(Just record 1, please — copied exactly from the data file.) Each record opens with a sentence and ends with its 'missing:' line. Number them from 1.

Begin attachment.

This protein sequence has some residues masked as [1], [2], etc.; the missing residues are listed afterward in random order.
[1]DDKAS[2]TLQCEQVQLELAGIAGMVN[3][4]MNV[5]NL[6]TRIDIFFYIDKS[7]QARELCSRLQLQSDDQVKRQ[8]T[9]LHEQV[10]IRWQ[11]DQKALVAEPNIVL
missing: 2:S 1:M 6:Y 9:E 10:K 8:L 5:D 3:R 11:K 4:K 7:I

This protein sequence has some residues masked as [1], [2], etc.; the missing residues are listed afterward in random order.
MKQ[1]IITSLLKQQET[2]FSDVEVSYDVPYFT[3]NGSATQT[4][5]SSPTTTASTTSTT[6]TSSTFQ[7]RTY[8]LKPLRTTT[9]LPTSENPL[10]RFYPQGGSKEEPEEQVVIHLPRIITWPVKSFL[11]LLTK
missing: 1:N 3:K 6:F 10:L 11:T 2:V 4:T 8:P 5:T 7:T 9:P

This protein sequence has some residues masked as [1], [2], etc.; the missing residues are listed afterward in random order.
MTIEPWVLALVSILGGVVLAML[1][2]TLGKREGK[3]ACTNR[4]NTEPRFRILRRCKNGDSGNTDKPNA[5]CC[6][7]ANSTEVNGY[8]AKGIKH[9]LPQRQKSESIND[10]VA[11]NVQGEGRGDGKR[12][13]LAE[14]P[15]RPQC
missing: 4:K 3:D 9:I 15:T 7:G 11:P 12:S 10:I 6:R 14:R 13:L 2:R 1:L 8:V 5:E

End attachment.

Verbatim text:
This protein sequence has some residues masked as [1], [2], etc.; the missing residues are listed afterward in random order.
[1]DDKAS[2]TLQCEQVQLELAGIAGMVN[3][4]MNV[5]NL[6]TRIDIFFYIDKS[7]QARELCSRLQLQSDDQVKRQ[8]T[9]LHEQV[10]IRWQ[11]DQKALVAEPNIVL
missing: 2:S 1:M 6:Y 9:E 10:K 8:L 5:D 3:R 11:K 4:K 7:I